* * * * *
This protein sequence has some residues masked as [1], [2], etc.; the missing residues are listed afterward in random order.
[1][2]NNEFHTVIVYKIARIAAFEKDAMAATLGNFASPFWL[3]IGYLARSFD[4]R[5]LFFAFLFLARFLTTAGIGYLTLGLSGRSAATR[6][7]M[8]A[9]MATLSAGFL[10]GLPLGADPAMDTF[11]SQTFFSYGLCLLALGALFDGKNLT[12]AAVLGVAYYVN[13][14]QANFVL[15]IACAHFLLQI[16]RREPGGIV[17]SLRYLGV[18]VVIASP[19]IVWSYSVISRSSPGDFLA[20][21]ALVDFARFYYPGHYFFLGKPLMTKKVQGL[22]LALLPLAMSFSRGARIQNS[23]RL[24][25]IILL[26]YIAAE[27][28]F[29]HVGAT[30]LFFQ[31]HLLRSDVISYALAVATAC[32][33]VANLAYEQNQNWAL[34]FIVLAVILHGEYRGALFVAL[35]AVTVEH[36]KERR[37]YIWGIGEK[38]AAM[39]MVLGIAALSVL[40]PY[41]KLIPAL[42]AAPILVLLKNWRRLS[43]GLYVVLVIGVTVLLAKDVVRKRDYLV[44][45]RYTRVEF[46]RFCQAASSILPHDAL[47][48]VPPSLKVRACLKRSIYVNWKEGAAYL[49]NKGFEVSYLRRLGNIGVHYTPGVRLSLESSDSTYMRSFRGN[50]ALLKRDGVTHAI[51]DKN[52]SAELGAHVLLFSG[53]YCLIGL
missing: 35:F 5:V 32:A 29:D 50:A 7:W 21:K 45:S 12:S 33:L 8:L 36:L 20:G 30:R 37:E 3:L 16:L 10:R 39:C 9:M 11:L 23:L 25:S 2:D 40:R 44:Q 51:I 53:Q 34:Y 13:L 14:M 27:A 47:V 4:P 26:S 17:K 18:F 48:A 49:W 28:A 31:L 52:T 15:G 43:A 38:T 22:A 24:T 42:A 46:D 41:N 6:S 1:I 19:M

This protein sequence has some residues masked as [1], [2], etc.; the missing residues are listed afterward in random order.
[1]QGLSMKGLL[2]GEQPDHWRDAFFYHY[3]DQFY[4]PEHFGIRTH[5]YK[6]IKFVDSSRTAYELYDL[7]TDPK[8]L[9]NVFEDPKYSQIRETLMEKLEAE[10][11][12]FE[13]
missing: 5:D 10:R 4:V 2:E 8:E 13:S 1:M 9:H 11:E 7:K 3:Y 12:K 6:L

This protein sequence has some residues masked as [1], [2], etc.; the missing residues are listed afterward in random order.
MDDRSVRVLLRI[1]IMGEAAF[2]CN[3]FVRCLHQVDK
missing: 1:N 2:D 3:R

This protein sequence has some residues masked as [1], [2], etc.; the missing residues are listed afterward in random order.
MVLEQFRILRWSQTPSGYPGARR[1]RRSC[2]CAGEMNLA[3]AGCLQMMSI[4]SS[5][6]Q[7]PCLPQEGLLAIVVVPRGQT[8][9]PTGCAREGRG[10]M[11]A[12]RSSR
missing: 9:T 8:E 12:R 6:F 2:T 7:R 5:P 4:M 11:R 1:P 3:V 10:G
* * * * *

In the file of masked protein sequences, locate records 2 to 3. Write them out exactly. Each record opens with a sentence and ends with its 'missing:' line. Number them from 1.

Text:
This protein sequence has some residues masked as [1], [2], etc.; the missing residues are listed afterward in random order.
[1]QGLSMKGLL[2]GEQPDHWRDAFFYHY[3]DQFY[4]PEHFGIRTH[5]YK[6]IKFVDSSRTAYELYDL[7]TDPK[8]L[9]NVFEDPKYSQIRETLMEKLEAE[10][11][12]FE[13]
missing: 5:D 10:R 4:V 2:E 8:E 13:S 1:M 9:H 11:E 7:K 3:Y 12:K 6:L

This protein sequence has some residues masked as [1], [2], etc.; the missing residues are listed afterward in random order.
MDDRSVRVLLRI[1]IMGEAAF[2]CN[3]FVRCLHQVDK
missing: 1:N 2:D 3:R